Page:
In order to read and make use of this data, however, companies need someone who is able to take massive amounts of data from disparate sources, identify trends in the data set, and then translate those findings to an actionable marketing strategy. These officials, referred to interchangeably as data scientists and data analysts are among the highest-paid professionals on this list, with the average salary being around $120,000 a year. Individuals with an analytic bent who can communicate their findings effectively either through visual or written media may find a home in the data science industry; and should you need the training to get to a career-ready level, you can always attend a data science Bootcamp.


Cybersecurity: Keeping Corporate Assets Safe

As technology has evolved, so have cybercriminals, and the bar of entry for cybercrime is lower now than ever; cheap hacking kits are available for as low as a dollar online, with hundreds of thousands of dollars in data and assets being jacked by cybercriminals every year. Cybercrime is projected to become one of the biggest sources of crime in as little as five years, according to experts, and because of that, companies are doing the best they can at the moment to shore themselves up for that incoming future.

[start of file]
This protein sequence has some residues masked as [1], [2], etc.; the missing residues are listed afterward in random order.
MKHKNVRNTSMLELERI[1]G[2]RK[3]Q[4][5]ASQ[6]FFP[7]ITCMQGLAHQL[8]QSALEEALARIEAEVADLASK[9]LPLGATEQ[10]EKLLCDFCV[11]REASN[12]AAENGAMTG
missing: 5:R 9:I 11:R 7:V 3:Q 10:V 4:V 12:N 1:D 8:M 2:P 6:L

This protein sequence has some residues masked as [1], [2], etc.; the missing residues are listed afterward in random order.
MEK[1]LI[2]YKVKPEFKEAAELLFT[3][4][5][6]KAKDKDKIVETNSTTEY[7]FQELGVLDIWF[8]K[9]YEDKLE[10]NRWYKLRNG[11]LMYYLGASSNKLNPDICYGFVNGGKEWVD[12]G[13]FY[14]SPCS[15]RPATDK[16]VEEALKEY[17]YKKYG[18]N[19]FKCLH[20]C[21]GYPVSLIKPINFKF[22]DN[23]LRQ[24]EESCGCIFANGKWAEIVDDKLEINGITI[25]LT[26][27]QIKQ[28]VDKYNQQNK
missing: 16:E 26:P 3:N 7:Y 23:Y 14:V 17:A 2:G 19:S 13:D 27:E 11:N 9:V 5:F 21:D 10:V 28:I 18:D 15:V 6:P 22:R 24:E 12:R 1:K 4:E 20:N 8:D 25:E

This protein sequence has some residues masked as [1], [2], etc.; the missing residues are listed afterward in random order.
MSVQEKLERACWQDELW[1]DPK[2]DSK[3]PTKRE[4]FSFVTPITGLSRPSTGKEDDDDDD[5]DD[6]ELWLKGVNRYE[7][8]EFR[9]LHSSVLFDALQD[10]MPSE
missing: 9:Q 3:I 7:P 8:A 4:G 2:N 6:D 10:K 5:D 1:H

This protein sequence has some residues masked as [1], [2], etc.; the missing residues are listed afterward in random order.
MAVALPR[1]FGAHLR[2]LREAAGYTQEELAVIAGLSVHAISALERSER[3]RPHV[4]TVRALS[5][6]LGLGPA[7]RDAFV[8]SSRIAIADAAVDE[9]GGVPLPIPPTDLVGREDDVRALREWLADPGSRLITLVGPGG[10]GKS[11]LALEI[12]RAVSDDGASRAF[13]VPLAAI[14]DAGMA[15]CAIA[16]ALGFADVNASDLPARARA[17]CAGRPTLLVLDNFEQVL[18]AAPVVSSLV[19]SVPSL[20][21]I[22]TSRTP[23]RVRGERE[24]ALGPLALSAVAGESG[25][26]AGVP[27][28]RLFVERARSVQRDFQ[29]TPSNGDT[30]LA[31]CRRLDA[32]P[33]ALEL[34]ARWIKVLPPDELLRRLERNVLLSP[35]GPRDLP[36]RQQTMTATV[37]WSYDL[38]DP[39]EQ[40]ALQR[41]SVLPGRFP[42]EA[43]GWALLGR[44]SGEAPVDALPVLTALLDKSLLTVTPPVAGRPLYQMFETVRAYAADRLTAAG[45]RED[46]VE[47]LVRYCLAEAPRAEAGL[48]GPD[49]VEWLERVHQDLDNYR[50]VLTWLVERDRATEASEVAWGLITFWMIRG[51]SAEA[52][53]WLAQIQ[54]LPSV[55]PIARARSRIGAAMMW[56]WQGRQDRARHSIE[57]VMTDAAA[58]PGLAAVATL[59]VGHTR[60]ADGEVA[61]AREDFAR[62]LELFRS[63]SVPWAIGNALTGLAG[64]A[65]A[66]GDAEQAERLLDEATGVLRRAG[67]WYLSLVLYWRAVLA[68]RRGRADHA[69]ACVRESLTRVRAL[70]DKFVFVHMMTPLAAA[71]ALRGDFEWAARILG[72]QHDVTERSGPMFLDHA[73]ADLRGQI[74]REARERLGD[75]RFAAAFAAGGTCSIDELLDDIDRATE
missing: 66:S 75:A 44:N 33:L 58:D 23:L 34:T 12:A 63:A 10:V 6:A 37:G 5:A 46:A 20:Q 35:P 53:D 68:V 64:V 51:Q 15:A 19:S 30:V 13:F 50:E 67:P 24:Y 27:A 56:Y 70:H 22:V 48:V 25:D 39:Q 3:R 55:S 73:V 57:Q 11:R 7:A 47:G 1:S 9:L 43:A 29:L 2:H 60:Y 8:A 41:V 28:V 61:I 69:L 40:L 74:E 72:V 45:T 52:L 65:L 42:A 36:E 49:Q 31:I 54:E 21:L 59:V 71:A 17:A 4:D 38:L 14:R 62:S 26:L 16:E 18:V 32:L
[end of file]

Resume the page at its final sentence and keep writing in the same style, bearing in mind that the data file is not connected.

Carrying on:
While an understanding of cybersecurity basics might be enough to protect your personal computer from DOS attacks and malware, you’ll likely need to invest in education to become fluent enough in cybersecurity practices to make a career out of it. While this kind of training will be arduous and potentially expensive, it’s well worth it, as cybersecurity officials tend to get paid around $80,000 a year on average.


Preparing Yourself for a Digital Future

While switching career paths may seem like a time and money-intensive ordeal, the world is shifting in such a way that more traditional jobs may soon become obsolete. To protect your future and ensure that you will be positioned for success as things continue to change, you may want to take advantage of the opportunity offered by the labor shortage to learn a new trade and switch to a more lucrative career path.

Leave a Reply

Your email address will not be published. Required fields are marked *